On writing...information overload...
I've been asked to speak to a local writer's chapter of ACFW this coming November and am trying to narrow down a topic. In the process, I've received a few questions I thought I'd tackle here. If you have more, please email me or post your question on my Facebook wall. Today's question:
How do you handle the onslaught of all there is to learn? There is so much information out there on blogs/fb/twitter - how do you use it but still keep your own voice as a writer?
Good questions! I will tackle the first part today, as a writer's voice needs a day of its own.
There are many books and blogs giving writing advice to new and professional writers these days - one reason I hesitate to do the same because I don't want to duplicate what others have already said so well. But I also know from the number of how-to books on my shelves and the classes I've taken that the advice can be conflicting, which can leave the new writer confused and overwhelmed. I know the feeling!
So how do you wade through the onslaught on information to get to what works for you? How do you know what to keep and what to toss?
Every writer is different, and the answers are as varied as the people who might ask them. The better you know yourself as a person and as a writer, the more you will come to understand the tools you need to develop the craft.
Are you a seat-of-the-pants writer? Then books on plot and structure are probably going to make your head hurt. (They do mine!) Are you an analytical plotter? Then books on writing free style (do any exist?) will probably paralyze your ability to create. I think the plotter out there is more likely to benefit from how-to books than the seat-of-the-pantser because most how-to books are written from the more analytical mindset.
The thing is, in order to write publishable work you need to know the basics. Here are the basics, as I see them.
1. You need a story. (The higher the concept of your story, the more appeal it will have to be a good story.)
2. You need characters for that story. (The better you know them, their goals, motivations, and conflict, the more real they will be to you and to your reader.)
3. You need a certain amount of discipline to make yourself write the story. (No one is going to write it for you.)
4. You need a computer with a word processor to get the words on the screen. (Or at the very least, you need paper and pencil to get the words out of your head.)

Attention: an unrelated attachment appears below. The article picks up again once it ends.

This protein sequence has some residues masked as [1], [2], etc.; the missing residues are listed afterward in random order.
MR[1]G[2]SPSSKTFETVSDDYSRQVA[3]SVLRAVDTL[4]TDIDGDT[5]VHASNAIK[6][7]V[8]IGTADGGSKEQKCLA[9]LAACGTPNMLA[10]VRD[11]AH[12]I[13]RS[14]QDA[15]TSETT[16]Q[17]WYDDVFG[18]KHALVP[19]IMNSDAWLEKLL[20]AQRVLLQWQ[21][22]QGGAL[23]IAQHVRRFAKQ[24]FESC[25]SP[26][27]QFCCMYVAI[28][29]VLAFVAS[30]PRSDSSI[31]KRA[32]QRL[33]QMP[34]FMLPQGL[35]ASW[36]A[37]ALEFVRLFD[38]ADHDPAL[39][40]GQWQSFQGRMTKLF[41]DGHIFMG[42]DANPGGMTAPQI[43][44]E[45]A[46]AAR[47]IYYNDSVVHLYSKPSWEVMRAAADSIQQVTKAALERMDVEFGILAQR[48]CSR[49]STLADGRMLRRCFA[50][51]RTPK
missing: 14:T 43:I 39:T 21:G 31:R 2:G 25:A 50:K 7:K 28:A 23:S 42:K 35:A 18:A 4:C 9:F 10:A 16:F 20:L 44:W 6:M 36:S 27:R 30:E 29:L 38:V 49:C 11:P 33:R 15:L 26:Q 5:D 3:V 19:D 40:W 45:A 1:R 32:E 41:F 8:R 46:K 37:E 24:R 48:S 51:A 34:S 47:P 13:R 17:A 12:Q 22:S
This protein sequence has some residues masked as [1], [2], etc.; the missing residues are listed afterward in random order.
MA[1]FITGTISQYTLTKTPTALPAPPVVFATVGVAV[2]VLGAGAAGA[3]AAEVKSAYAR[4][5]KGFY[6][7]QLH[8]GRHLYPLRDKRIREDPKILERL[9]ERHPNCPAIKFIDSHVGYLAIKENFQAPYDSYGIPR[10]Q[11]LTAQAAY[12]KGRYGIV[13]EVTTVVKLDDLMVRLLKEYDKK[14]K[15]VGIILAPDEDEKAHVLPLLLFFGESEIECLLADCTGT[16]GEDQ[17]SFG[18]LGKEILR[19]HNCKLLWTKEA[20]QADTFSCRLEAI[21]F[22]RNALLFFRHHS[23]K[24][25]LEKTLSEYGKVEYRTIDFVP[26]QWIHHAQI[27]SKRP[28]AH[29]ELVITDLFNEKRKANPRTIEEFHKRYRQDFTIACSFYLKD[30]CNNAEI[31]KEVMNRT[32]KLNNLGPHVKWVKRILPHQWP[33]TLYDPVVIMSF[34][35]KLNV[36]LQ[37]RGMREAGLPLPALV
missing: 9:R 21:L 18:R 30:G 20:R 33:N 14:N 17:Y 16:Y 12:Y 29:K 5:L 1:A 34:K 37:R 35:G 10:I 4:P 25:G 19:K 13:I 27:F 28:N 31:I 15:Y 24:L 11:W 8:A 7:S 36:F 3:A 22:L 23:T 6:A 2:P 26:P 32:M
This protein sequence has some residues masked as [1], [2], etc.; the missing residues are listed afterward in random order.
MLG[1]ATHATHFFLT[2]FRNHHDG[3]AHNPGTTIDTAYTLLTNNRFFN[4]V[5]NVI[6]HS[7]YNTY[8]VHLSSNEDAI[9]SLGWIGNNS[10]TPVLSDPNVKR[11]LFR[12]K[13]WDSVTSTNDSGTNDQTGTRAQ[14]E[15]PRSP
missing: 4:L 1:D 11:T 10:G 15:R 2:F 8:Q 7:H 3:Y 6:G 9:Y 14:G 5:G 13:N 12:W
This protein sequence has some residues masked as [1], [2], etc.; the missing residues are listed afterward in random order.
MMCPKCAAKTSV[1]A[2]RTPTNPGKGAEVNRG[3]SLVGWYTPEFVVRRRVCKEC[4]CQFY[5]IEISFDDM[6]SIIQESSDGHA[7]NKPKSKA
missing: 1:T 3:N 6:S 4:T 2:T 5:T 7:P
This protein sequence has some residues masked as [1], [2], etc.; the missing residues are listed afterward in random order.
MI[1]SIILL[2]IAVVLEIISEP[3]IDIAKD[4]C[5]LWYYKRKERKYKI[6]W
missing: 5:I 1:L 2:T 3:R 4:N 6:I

5. You need a willingness to change your words. (The Scriptures have been written. Nothing we write is God-breathed and can't be changed.)
6. You need to appreciate research. (Every book needs this.)
7. You need continually strive to improve and be able to take criticism. (The day we stop learning and think we've arrived, is the day our craft will become stale and repetitive.)
8. You need a tender heart and a tough skin. (Bare your heart in your story. Steel your heart from the rejection that is sure to come.)
9. You need compassion for your reader. (Pray for the people who will read your work. You never know how your book will touch their hearts.)
10. You need to write what you love. (It will show if you don't.)
The thing is, the books and blogs won't help you write the story. The story comes from within you, from the ideas God has placed there. Can the writing how-to books help? Sure. I have enough books of writer helps to fill at least one shelf, and every now and then I look at one to give me a fresh look at some portion of the craft. I don't follow the information out there in the twitter/fb/blogasphere - not because it isn't good, just because I would never get any writing done if I read all there is to read. And that is where any writer must stop and ask themselves, when is enough information enough?
If you know the basics, start writing. If you get stuck and need a boost, go visit a blog or pick up a book or research some aspect of your story. But don't stop until you reach the end.
To put it another way, writing a book is a lot like learning how to play the piano. Once you have memorized the bass and treble clefs' lines and spaces and know how those notes correspond to the keys on the instrument, and when you understand timing and pacing and can read and play at the same time, you know the basics and can start to play the instrument.
Will you be good at it? No. But the more you practice, the better you will become. As you practice, you can continue to learn music theory, but all the theory in the world will not make you a fine musician without the time you must put into actually practicing how to play. The better you become, the harder the pieces you can tackle until you become a master musician.
Likewise, the more you write, the more you will be able to emulate the masters of the writing craft until you carry your own artistic voice.
But we'll talk about voice next time.
Here is my short list of my favorite books on writing:
Writing the Breakout Novel by Donald Maass
45 Master Characters by Victoria Schmidt